Kahlo’s legend grows as ‘The People’s Artist’ captures the hearts of Turkish people

Kahlo’s legend grows as ‘The People’s Artist’ captures the hearts of Turkish people

February 04, 2011, Friday/ 17:19:00/ LATİFA AKAY

Perched in the lofty heights of Taksim’s Tepebaşı district, Pera Museum occupies a breathtaking historical structure originally constructed in the 19th century.

For the past month, however, it hasn’t just been the architecture that has caught passersby’s attention, but the proud stare of Frida Kahlo, often referred to as “The People’s Artist,” glaring down upon İstanbul from a billowing banner.

Kahlo’s works, alongside those of her husband, Diego Rivera, have made it to Turkey for the first time in this major show at the Pera Museum, which will remain here until March 20. “Frida Kahlo and Diego Rivera from the Gelman Collection” has been running since late December and with 45,000 visitors recorded in the first 30 days, public interest has surpassed all expectations.

Drawing from the extensive collection of Mexican art collectors Jacques and Natasha Gelman, the exhibition builds on the recent “Frida Kahlo -- Retrospective” display shown in Berlin and Vienna where some of Kahlo’s most renowned self portraits were displayed -- to include examples of Rivera’s canvas paintings and a choice selection of intense and striking photographs from some of the greatest photographers of the time to whom Kahlo posed an irresistibly exotic subject.

Late on a recent Saturday afternoon, the third floor of the museum, where the exhibition is showcased, was still swarming with visitors. At a stage when Turkish culture is becoming increasingly more engaged with the wider international art scene, the work of this enigmatic Latin American pair has arrived, it seems, at just the right time.

Featuring over 40 pieces on a suitably Latin American mustard yellow backdrop, the exhibition is neither large nor overly adventurous. What it does deliver is a selection of some of the artists’ most famous pieces and a biography, albeit a brief one, of a couple whose exceptional works and turbulent love story have captured the hearts and minds of art enthusiasts for decades.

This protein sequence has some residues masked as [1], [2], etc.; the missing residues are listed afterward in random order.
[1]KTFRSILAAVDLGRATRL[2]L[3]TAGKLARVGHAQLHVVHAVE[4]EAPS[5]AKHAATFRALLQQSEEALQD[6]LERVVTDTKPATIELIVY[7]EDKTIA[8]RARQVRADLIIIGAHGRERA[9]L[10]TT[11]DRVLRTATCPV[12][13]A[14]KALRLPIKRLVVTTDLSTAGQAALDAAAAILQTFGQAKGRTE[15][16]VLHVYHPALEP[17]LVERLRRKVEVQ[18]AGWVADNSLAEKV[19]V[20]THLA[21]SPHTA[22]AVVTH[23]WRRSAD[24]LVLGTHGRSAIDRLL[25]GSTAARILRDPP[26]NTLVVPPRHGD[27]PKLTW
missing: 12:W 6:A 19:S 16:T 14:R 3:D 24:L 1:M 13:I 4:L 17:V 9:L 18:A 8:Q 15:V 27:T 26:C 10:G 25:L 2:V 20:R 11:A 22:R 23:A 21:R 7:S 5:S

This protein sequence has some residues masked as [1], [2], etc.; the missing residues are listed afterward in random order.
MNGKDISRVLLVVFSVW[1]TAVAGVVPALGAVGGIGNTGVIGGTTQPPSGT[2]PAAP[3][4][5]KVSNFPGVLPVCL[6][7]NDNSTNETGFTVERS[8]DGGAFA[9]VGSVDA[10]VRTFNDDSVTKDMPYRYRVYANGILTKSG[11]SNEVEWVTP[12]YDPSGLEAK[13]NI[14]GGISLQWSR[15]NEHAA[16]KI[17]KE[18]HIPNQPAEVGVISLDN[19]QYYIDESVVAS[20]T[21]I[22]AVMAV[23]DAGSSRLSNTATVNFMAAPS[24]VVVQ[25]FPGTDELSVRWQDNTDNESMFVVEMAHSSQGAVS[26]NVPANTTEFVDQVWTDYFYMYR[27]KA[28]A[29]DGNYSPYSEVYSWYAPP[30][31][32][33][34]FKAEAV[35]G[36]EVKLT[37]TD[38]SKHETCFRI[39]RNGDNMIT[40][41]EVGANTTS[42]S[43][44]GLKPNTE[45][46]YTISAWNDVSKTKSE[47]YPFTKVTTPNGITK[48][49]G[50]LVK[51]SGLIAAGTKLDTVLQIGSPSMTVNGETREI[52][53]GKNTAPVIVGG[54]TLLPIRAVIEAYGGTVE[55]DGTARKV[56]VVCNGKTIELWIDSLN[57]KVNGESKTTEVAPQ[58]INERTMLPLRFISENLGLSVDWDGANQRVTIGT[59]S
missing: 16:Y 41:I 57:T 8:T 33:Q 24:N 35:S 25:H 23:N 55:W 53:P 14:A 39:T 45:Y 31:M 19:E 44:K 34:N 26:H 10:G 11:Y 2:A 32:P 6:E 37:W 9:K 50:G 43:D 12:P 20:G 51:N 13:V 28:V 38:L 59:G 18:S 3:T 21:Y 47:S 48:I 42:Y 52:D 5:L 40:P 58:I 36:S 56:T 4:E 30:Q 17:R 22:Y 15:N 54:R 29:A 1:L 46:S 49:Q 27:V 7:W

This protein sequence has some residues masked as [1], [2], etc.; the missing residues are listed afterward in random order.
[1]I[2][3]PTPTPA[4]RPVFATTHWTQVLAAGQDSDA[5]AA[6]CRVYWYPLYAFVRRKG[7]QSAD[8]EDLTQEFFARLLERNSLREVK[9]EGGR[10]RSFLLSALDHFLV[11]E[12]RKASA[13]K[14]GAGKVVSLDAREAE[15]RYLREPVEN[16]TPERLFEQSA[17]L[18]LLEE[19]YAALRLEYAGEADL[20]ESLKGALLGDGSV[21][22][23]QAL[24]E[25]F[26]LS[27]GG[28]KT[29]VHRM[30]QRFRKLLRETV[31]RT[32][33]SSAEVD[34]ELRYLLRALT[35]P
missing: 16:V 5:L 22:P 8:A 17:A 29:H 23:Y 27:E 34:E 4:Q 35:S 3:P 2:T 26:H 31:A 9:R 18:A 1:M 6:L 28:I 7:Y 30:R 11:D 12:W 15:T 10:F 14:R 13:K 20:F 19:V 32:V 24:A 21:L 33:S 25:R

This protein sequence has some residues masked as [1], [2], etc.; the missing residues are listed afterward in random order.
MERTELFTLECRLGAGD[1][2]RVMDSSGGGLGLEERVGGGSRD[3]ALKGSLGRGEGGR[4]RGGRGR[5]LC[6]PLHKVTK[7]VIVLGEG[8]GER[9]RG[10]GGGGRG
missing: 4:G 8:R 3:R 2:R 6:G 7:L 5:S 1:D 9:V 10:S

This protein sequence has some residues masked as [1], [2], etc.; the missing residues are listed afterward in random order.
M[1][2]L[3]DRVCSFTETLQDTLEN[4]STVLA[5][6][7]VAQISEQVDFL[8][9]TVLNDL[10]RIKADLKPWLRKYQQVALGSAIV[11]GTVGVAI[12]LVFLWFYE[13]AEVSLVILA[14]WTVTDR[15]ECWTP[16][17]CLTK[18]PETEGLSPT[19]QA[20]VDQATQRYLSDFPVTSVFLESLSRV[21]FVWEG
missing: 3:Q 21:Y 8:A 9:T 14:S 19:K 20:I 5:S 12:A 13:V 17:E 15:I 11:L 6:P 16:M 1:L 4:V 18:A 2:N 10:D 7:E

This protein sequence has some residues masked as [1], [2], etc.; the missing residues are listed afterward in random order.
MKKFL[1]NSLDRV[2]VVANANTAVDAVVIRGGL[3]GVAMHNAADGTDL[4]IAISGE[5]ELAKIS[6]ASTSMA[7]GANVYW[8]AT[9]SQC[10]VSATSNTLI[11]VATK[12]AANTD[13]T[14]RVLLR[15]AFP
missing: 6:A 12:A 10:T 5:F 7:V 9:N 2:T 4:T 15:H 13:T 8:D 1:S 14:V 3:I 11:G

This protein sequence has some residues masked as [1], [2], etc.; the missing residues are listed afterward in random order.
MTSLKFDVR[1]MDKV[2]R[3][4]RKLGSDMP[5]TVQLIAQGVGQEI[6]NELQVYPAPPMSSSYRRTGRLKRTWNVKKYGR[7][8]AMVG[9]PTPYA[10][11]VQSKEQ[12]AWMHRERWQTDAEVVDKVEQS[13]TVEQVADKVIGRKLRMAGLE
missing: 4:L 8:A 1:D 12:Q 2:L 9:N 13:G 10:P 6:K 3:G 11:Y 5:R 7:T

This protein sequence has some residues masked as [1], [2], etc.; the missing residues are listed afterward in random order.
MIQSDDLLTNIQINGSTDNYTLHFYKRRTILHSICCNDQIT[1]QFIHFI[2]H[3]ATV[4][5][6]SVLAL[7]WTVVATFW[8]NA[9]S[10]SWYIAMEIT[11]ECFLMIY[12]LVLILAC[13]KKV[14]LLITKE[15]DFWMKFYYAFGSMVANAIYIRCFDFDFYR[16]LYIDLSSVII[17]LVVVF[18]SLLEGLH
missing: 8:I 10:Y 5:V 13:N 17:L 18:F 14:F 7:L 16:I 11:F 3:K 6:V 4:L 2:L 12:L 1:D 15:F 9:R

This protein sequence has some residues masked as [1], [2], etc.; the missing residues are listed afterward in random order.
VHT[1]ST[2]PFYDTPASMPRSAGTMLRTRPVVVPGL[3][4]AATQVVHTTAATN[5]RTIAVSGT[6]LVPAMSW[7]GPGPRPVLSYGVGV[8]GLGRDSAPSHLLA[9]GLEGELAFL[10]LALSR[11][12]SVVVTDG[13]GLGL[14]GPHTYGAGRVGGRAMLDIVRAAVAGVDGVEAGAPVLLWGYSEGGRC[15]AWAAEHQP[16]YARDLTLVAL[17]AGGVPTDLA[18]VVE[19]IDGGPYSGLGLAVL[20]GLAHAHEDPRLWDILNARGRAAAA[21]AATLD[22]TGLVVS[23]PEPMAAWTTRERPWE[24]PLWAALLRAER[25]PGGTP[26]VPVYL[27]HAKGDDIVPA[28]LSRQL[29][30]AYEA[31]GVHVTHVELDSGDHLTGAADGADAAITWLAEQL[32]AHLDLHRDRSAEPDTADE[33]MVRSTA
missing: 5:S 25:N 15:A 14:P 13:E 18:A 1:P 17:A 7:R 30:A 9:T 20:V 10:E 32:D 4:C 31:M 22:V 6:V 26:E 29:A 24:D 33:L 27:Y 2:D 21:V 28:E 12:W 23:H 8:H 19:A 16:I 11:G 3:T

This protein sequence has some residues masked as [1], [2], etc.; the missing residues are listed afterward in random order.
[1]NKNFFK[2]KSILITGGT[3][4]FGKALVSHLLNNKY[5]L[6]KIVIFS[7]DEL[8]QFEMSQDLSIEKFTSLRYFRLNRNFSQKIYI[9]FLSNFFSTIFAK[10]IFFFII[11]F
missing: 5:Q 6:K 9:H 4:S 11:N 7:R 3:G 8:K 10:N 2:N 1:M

“What do you make of Frida?” I ask a group of students poring over a biographical excerpt. “It’s just so fascinating to see,” one of them offers after a pause, “how through the self focus in her own work, her image has become so completely distinctive.” At this point we look together at the striking series of photographs taken by Hungarian photographer, Nickolas Muray, where Kahlo’s intense stare is accentuated by the extraordinary colors in her exotic clothing. Whilst it is mentioned that Kahlo had a long affair with Muray, in general the exhibition goes into little detail about the truly polygamous nature of Rivera and Kahlo’s marriage.

Indeed in this sense it could be argued that there is an air of sanitization about the display, a consideration supported also by the lack of any of Kahlo’s truly tormented and often distressing later works. Such an observation must be seen, however, in the context of the nature of the exhibition, which is essentially just as focused on the lives of the Gelmans and the displaying of their collection as the artists themselves. The screening of a 40-minute film “The Life and Death of Frida Kahlo,” which premiered at the San Francisco Film Festival in 1966, adds extra biographical detail for those not familiar with the story.

What is interesting, of course, is the balance struck between the focus placed on the two artists. During their lifetime, despite society’s considerable appreciation for Kahlo’s work, it is arguable that Rivera, adored by the intellectual elite in Mexico, was always one step ahead. To many Frida was but a peculiarity, a novelty perhaps, and it was only really in the 1960s, with the rise of feminism, gay rights and identity politics that her work began to make sense -- and what sense it made. It was Frida, of course, who had been ahead of her contemporaries all along, graying the boundaries of gender, merging ethnicities and revolutionizing the concept of “beauty” long before many had even touched upon such a comprehension.

Pera’s exhibition does certainly seem to be more Frida orientated; the film shown is solely focused on her and despite the fact that to speak of Frida’s life is to essentially speak of Diego’s, it will ultimately be with Kahlo’s dark mono-brow and searching glare etched in your mind that you will leave the museum.

For devoted Frida followers the attraction of the Pera exhibition will be an opportunity to explore and learn about the Gelman collection. For those less informed the display provides the perfect introduction to the life and works of the eccentric Mexican pair. With the exhibition open to the public for another six weeks, it seems likely that Pera Museum will carry on drawing in the masses as the Turkish people continue to fall in love with “The People’s Artist.”

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